James Koshigoe

Software engineer, entrepreneur and all around startup hacker type of guy.

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Your idea doesn't need an NDA

As someone who frequently works with startups, I often come across NDA paperwork (i.e. Non-Disclosure Agreements). These generally serve various purposes to protect intellectual property and to prevent competition. Although I do see a need for NDAs, I won’t sign every one that comes my way. You see, every time I write my signature on a piece of paper, I arrive closer to the prospects of being sued for something. For me, its a feeling akin to watching the Doomsday Clock tick ever closer to midnight. I like to limit the probability of such things occurring so I avoid signing documents such as NDAs when the risks outweigh the benefits.

I have a super cool idea, but I need you to sign my NDA in blood first

Let me tell you a little secret amongst us technologists working in the startup scene: asking us to sign an NDA before you’re willing to divulge your business idea makes you look like you don’t know much about startups. The reason is actually rather simple: ideas are a dime a dozen. If you ever consider applying at a startup accelerator such as Y-Combinator or TechStars, you will find that your idea is one of the least significant criteria they will judge your application upon. To them, the more important factors are your team, your team, also your team, the market AND finally your idea. Your team’s knowledge of the industry, capabilities to deliver and connectedness FAR outweighs the importance of your idea. Yes, the idea is nice, but anyone can have an idea. What matters more is how it’s executed.

But..but if you don’t sign my NDA, you’ll just Zuckerberg me!

Remember the part in The Social Network where Mark Zuckerberg (accursedly) stole the Winklevoss twins’ idea for HarvardConnection? Mark heard their crazy cool idea and then founded Facebook instead. Now after hearing this harrowing story, you’ve decided to take precautions so you don’t end up like those multi-millionaire Winklevii suckers. Ain’t nobody going to Zuckerberg you! Everyone from here on out signs an NDA in blood before they can even hear your elevator pitch.

The reason why Mark Zuckerberg is the multi-billionaire he is today is because he was able to execute where everyone else failed. Sure, the idea of exclusivity helped Facebook take off, but that wasn’t the primary reason. He was just a much more capable person to make it happen.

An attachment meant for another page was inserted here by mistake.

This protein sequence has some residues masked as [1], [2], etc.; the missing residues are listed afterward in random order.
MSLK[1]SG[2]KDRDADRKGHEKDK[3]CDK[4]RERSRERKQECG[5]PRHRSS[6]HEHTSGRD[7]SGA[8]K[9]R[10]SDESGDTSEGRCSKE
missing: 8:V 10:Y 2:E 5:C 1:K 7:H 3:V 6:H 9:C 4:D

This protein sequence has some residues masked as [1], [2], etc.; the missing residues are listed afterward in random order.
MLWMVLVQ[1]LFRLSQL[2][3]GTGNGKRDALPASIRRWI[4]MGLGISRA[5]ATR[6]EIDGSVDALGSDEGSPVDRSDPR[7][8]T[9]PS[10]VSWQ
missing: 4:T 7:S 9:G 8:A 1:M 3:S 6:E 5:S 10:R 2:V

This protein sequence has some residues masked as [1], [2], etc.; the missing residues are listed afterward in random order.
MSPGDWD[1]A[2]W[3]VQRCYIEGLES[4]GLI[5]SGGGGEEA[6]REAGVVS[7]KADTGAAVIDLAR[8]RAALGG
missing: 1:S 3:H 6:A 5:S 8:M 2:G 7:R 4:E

The success of your startup relies more on your skills and knowledge than your idea. When it comes to the idea behind your startup, what you (should) be bringing to the table is your industry insight and connections. If you lack these things, then you might not be the best person to build your idea. You should be able to defend against copycats and competitors because your knowledge of the industry allows you to solve the market’s problems more effectively or efficiently where others have failed. You are the guru, having invested a significant portion of your time to your particular specialty. It will take others not familiar of your industry much longer to acquire the knowledge and connections you have to build your idea on their own.

Ideas are a dime a dozen

After you’ve finally built your product, launched it into the stratosphere with press coverage up the wazoo, you might find that nobody actually cares. If you’re not an expert at the problem domain, expect this to be more likely. You see, the reason why tech startups are so fun is because you don’t need to drop hundreds of thousands of dollars to build your business. The traditional business route starts with market research and a lengthy business plan to apply for a small business loan. This isn’t necessary with tech startups because the idea IS the market research. You build a quick Internet property and see what happens (aka your minimal viable product or MVP). Hell, some even opt to create “launch pages” with merely an email subscription just to test how many people will sign up to get some verification of the idea before building anything at all.

At the end of the day, you might find out the idea flops and you have to pivot to a new idea. I’ve been in startups where this has happened. It’s just the name of the game. You pick up the pieces and start on a new idea, but keep the most important asset you have: your team.

So if you know your industry well and you know you might be pivoting anyway, is it really necessary that I put my signature on a piece of paper just so you can tell me your idea already? How many individuals must you have go through this song and dance before you realize that you’re turning people away that could otherwise be very beneficial to your endeavors? Think about this next time you fret about being Zuckerberg’d.

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